Jackson Browne made eye contact with me last Sunday. My dad took me to see the legendary singer/songwriter at the historic Tivoli Theater and we had excellent seats (hence the eye contact). It was a dream show for us both and a beautiful, moving performance.

I am incredibly grateful for the opportunity to see one of my favorite musicians with one of my favorite humans and, further, I am incredibly fortunate to be able to experience quality live performances routinely. I reiterate this because what follows may seem like a complaint. It’s not.

Jackson Browne was sitting at the piano when he pointed and looked directly at me (ask G. David, it’s true). That put me in a starry-eyed trance that continued as he began a melancholy love song and I lost myself in his music. That is until an unfamiliar torso smacked me in the face. I had to stand up to let the woman out of our row, which caused a greater disturbance as my hose snagged on the chair and my attempt to be swift and graceful failed.

There were several other instances of interference between the artist and audience, including someone answering his cellphone, hecklers and many people leaving their seats.

I was recounting these observations to a group of friends and I said rather flippantly, “I think I’ll write an article about how to be a good audience member.”

And one of my friends said, “Well, what is proper behavior for an audience member? Sometimes we need reminders.”

As a seasoned audience member and director of an organization that presents a majority of our programming to an audience, I feel qualified to posit that the following are the most important behaviors to observe as an audience member:

Seating practices: Audience members should try to remain seated for the duration of an act or set. Moving around and opening and closing doors is distracting not only to others in the theater, but also to the performers.

Emergencies do happen. If you need to leave your seat, it is best to wait until a break between scenes or songs and close doors quietly to minimize disruption. The same applies to patrons who arrive late to a show — it’s best to wait for a break in the music or action to find a seat.

Helpful hint: If you have physical concerns (hearing loss, wheelchair, etc.) that make attending live performances challenging, call the theater. Arts venues are ready and happy to help make their performances accessible to everyone.

Device usage: Flashing lights are distracting and potentially dangerous to performers, which is why you should never use flash photography. You should always silence your phone and never use it for a conversation, to compose emails, or other tasks that generate distracting sound or light during a performance. Unless expressly prohibited, using your device to take pictures or video is a personal choice. I’d urge you to be considerate of the people around you, though, and do your best not to interfere with their experience of the event. Also, I encourage you to consider this: Does the filter of a device screen enhance or impede your experience of a live performance?

Taking children: I have a 4-year-old daughter who is quite comfortable in theaters. Deciding whether to take her to a show is always a struggle and when I do decide to bring her with me, we have lengthy conversations about “how to be a good audience member.” Most of those involve bribery in the form of intermission candy.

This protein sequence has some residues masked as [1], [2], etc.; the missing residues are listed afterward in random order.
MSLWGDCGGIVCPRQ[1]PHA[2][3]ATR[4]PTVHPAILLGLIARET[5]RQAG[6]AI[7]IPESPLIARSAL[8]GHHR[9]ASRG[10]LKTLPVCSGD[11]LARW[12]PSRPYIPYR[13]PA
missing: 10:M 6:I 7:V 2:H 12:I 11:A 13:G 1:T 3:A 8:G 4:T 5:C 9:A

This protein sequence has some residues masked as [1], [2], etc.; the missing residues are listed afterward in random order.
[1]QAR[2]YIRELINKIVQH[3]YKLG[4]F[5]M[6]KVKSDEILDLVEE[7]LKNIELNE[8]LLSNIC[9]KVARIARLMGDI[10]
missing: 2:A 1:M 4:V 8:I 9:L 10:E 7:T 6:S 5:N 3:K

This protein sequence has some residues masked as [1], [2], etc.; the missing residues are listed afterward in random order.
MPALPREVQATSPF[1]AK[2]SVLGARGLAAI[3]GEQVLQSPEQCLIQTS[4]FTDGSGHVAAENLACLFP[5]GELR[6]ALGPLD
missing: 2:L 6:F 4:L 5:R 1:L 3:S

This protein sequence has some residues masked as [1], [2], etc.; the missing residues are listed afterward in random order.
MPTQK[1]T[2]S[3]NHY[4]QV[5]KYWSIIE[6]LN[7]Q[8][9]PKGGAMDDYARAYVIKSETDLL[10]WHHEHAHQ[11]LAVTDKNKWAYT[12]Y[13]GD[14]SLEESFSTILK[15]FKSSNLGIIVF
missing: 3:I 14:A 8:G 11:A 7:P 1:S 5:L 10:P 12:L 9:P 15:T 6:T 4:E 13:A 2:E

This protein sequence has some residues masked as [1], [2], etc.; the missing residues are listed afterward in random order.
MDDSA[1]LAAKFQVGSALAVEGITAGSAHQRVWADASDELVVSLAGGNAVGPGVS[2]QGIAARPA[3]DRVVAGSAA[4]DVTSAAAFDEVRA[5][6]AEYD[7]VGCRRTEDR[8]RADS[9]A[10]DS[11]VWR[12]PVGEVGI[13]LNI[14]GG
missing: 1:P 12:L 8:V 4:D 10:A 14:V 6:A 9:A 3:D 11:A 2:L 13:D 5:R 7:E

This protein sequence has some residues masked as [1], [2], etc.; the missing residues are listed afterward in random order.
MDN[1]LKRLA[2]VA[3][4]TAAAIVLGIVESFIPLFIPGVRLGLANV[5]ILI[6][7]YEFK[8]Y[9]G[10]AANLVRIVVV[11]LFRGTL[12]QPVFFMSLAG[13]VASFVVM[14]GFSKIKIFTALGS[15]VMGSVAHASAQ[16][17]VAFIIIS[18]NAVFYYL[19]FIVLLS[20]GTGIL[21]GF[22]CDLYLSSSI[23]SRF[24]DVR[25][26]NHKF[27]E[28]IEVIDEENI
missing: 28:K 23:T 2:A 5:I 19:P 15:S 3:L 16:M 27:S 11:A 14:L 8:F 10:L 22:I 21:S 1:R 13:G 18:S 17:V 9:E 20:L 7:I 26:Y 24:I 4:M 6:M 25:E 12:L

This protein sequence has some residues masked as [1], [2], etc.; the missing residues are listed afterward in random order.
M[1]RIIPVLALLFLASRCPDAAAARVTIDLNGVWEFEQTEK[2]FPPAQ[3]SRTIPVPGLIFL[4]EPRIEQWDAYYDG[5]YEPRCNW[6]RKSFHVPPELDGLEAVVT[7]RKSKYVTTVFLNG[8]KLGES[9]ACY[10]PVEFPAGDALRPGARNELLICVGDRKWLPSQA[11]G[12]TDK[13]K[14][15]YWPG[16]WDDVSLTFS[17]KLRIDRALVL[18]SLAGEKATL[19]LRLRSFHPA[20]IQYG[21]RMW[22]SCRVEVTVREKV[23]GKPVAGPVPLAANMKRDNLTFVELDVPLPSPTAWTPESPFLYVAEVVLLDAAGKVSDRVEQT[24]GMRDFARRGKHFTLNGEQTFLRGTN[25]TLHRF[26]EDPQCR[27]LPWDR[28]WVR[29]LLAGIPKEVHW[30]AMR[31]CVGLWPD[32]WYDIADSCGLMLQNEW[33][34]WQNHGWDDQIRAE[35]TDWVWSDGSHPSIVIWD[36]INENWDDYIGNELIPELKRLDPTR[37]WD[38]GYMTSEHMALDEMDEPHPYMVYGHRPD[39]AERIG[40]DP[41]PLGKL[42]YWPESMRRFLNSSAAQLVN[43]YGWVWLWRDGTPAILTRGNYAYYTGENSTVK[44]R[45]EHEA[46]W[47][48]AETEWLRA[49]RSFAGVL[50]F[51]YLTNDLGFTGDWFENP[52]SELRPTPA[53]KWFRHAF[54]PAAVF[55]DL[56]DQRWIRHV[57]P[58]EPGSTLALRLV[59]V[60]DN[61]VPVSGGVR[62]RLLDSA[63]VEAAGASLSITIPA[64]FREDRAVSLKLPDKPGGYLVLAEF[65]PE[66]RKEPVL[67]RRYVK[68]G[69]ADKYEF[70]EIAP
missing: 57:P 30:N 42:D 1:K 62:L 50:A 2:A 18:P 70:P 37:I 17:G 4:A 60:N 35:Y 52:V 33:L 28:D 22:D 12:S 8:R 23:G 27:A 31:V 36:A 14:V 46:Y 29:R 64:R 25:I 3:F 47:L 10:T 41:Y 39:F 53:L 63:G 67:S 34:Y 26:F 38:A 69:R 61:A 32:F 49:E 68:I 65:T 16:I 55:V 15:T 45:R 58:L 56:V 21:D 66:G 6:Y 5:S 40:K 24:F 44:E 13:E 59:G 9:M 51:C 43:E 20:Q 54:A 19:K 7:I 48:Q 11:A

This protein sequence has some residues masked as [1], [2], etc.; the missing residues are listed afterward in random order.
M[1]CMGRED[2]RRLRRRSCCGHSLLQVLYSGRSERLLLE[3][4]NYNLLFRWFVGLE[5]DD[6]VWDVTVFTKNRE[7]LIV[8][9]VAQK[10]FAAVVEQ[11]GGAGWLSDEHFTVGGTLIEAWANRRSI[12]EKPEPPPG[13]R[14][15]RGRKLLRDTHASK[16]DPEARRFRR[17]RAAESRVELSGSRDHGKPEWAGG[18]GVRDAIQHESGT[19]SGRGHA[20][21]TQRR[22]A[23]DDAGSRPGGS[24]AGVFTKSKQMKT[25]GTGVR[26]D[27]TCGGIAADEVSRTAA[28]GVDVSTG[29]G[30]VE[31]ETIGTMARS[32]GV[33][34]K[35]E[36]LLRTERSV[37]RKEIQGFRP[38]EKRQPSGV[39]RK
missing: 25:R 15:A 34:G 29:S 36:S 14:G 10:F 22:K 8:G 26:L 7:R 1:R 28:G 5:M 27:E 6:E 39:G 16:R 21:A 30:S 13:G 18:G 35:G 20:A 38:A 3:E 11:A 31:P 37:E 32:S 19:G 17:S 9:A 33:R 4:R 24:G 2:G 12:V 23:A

Taking children is also a personal decision. There are so many reasons why attending live performance is important and rewarding for young people. It also can be very stressful for the child and her guardian.

My advice to anyone considering taking a small child to any live performance is to do your research. The staff at The Arts Center is happy to discuss all logistics of an event — from how long it is, to how mature the content is, to any technical aspects that might be frightening — and I suspect most theaters are also. Personally, I consider whether the performance would keep my young daughter’s attention and assess how tired/cranky she is before I decide to take her to a show. I want her to be exposed to many art forms, but I also want the people around us (and myself) to enjoy the show.

Helpful hint: If you find yourself in an audience with a squirmy or vocal child — relax. Most people understand. I’ve been there certainly. For instance, at a recent performance of Junie B. Jones, my girl was having a great time until she realized she was hungry. When she started screaming for a snack, I waited calmly until the song ended and handed her to my mother, who quietly took her out of the theatre.

When you attend a live performance, you enter an unspoken covenant between the audience around you and the performers on stage. The performers agree to create art for you and you agree to pay attention. The simplest way to “be a good audience member” is to uphold your commitment to being fully present for the experience.

That’s the only way to get goosebumps.

P.S. — These behaviors are certainly customizable according to the event. For instance, if you’re at a rock show, dancing on your feet and screaming lyrics might just be the best way to uphold your commitment to the artist.

Lauren Shepherd is the executive director of the Athens Area Council for the Arts. Learn more about AACA by calling 745-8781 or visiting athen sartscouncil.org

Lauren Shepherd is the executive director of the Athens Area Council for the Arts. Learn more about AACA by calling 745-8781 or visiting athensartscouncil.org

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